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Title: Phomopsis amaranthicola and Microsphaeropsis amaranthi symptoms on Amaranthus spp. under South Texas Conditions

item Moran, Patrick
item Showler, Allan

Submitted to: Plant Disease
Publication Type: Peer Reviewed Journal
Publication Acceptance Date: 7/27/2007
Publication Date: 12/3/2007
Citation: Moran, P.J., Showler, A.T. 2007. Phomopsis amaranthicola and Microsphaeropsis amaranthi symptoms on Amaranthus spp. under South Texas conditions. Plant Disease. 91(12):1638-1646.

Interpretive Summary: Palmer amaranth, smooth pigweed, and redroot pigweed interfere with crops. Certain fungi act as ‘bioherbicides’ when they are sprayed onto weeds, leading to dieback of weed infestations. We sprayed two bioherbicides on 18- or 35-day-old Palmer amaranth, smooth pigweed, and redroot pigweed growing in a greenhouse in the Lower Rio Grande Valley of Texas. We found that up to 76% of the leaves and 100% of the stems had dead tissue spots within two weeks. Sprayed redroot and smooth pigweed plants did not grow as well as healthy plants. However, the fungi did not kill any of the three pigweed species, because the plants were too old, and daytime temperature was too high (above 30 C) and relative humidity too low (below 80%), compared to previous studies that killed younger plants. Spraying Palmer amaranth increased the activity of an enzyme involved in resistance to infection. Adding spray ingredients to retain moisture, and increasing the fungal dose, increased spotting but still did not kill the weeds. Infection increased protein content in smooth pigweed, which might benefit pest insects. This research demonstrated the need for further spray development to make bioherbicides useful against mixed pigweed species and ages in this region.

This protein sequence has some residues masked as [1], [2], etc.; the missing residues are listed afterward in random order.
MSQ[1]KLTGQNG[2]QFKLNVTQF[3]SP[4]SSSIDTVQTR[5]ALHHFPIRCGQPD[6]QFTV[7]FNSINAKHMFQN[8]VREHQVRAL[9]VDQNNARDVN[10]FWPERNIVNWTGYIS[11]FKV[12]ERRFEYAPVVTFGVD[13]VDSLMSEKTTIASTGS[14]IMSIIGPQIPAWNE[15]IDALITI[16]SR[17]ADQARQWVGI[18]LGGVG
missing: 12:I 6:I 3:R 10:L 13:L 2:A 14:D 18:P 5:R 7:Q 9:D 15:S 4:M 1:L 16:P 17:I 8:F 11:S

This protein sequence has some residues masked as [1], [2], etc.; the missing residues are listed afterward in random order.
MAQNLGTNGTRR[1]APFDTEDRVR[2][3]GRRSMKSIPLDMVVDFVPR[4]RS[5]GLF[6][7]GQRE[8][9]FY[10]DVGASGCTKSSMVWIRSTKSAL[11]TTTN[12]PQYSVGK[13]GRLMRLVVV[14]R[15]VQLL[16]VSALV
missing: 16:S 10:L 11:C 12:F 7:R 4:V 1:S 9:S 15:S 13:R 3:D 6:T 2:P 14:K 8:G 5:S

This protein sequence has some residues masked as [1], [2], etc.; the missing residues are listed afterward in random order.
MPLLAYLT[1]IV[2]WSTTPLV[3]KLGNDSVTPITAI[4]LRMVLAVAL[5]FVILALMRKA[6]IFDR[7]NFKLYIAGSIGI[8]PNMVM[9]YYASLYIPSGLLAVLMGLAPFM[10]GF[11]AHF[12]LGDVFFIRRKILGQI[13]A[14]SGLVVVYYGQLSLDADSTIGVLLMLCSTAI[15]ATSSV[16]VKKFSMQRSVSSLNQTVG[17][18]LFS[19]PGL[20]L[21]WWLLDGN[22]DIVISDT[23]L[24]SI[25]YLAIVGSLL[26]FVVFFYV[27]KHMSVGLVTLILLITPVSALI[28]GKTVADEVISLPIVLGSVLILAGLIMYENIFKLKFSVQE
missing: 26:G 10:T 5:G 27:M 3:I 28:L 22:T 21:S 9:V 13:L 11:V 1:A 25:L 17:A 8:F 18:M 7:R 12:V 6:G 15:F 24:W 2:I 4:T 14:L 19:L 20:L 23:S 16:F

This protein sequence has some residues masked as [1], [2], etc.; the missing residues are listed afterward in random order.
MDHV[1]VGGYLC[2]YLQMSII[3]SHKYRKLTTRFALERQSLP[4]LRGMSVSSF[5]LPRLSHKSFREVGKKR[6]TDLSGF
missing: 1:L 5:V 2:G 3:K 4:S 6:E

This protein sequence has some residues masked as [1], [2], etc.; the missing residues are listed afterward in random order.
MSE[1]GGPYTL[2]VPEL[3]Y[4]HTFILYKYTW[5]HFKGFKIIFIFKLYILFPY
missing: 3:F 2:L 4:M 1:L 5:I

Technical Abstract: The candidate bioherbicides, Phomopsis amaranthicola and Microsphaeropsis amaranthi, were applied singly or in combination to Palmer amaranth (Amaranthus palmeri), smooth pigweed (Amaranthus hybridus), and redroot pigweed (Amaranthus retroflexus). Inoculation induced necrosis on 5 to 10% of leaves and stem lesions on 0 to 30% of A. palmeri plants. Symptoms were 1.5 to 10-fold more common (up to 76% leaf necrosis and 100% stem lesions) in A. hybridus and A. retroflexus, but no mortality occurred. Leaf gain and height gain were reduced by up to 64% and 20%, respectively, in A. hybridus, and symptoms were 1.2 to 4.2 fold greater in mature (35-day-old) than immature (18-day-old) plants. Formulation of inoculum with citrus oil and a polysaccharide increased stem lesion occurrence 72% in A. hybridus. A combined pathogen dose of 1.4 × 105 conidia ml-1 was sufficient to produce symptoms. Increasing the dose to the 107 range did not increase efficacy. Field inoculation with M. amaranthi produced symptom levels similar to greenhouse trials, but did not cause mortality. Inoculation increased protein content 1.9-fold in A. hybridus and peroxidase activity 2.8-fold in A. palmeri, but did not influence free amino acid content. Efficacy was limited by plant age, high temperature and low humidity after inoculation, and resistance in A. palmeri.